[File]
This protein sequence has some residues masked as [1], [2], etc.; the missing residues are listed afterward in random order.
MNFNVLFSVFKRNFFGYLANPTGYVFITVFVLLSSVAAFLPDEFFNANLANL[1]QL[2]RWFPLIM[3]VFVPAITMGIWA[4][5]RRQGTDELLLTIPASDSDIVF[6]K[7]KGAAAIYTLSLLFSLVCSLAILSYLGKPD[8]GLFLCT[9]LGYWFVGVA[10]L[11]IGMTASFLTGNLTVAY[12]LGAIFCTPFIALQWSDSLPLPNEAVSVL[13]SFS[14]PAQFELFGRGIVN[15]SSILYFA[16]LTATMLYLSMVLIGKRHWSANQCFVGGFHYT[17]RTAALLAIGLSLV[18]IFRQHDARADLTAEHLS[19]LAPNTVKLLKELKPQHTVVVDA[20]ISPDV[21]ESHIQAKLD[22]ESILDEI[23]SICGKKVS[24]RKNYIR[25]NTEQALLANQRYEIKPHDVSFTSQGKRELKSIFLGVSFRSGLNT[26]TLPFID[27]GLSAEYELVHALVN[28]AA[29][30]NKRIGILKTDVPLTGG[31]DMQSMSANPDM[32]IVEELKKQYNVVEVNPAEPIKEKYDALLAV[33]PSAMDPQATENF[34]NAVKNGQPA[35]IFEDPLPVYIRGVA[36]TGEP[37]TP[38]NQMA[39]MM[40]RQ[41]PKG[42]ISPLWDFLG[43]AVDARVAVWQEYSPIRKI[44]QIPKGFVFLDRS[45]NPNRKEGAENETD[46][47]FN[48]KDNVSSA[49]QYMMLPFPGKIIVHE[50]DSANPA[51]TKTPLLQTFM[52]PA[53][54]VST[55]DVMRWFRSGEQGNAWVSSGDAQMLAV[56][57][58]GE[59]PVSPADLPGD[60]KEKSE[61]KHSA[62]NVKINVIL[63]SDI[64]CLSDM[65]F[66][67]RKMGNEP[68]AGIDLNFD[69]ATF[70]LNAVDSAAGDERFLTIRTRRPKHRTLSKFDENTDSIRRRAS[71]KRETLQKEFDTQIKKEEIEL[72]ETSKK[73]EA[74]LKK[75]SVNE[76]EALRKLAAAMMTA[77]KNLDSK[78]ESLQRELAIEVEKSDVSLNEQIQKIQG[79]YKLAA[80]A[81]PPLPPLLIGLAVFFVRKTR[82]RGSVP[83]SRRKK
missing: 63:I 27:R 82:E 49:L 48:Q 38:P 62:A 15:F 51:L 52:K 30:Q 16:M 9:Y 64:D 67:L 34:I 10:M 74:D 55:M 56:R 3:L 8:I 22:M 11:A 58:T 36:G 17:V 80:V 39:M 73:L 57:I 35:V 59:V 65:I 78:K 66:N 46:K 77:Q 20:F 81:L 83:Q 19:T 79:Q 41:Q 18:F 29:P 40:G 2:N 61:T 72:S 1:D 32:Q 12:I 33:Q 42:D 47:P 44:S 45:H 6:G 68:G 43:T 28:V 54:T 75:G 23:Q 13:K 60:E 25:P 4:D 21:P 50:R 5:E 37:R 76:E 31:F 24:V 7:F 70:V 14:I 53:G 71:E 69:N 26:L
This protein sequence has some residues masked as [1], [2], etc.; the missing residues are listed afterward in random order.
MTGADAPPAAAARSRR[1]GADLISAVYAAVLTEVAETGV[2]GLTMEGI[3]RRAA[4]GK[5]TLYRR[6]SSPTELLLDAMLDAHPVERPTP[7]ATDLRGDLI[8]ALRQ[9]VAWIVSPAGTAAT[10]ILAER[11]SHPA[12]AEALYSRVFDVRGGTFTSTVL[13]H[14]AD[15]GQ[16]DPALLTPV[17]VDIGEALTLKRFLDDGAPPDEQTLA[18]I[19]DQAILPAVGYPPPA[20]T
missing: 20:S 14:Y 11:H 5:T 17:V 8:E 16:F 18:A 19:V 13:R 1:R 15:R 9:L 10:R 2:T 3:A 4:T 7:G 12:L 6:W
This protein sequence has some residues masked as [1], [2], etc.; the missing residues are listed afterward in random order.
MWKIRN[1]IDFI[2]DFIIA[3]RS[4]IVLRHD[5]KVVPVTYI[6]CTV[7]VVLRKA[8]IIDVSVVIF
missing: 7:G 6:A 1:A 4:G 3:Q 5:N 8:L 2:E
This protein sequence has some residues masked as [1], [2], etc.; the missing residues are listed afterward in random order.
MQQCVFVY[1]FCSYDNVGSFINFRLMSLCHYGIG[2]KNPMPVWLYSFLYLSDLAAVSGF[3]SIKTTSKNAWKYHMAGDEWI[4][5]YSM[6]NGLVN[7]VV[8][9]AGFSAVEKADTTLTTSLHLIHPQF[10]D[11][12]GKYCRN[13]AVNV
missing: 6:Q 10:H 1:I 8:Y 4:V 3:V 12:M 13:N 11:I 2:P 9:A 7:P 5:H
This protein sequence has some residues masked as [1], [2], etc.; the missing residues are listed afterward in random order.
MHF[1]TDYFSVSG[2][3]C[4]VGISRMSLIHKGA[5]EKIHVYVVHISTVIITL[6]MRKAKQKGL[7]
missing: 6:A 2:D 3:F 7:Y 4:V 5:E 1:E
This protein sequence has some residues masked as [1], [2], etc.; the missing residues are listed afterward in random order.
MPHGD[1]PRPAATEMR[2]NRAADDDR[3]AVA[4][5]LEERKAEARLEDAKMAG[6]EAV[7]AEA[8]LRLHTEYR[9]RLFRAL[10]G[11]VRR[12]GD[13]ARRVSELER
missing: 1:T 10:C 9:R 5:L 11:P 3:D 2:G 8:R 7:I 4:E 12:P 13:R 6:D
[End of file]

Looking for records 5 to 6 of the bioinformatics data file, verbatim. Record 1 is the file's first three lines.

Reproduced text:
This protein sequence has some residues masked as [1], [2], etc.; the missing residues are listed afterward in random order.
MHF[1]TDYFSVSG[2][3]C[4]VGISRMSLIHKGA[5]EKIHVYVVHISTVIITL[6]MRKAKQKGL[7]
missing: 6:A 2:D 3:F 7:Y 4:V 5:E 1:E
This protein sequence has some residues masked as [1], [2], etc.; the missing residues are listed afterward in random order.
MPHGD[1]PRPAATEMR[2]NRAADDDR[3]AVA[4][5]LEERKAEARLEDAKMAG[6]EAV[7]AEA[8]LRLHTEYR[9]RLFRAL[10]G[11]VRR[12]GD[13]ARRVSELER
missing: 1:T 10:C 9:R 5:L 11:P 3:D 2:G 8:R 7:I 4:E 12:P 13:R 6:D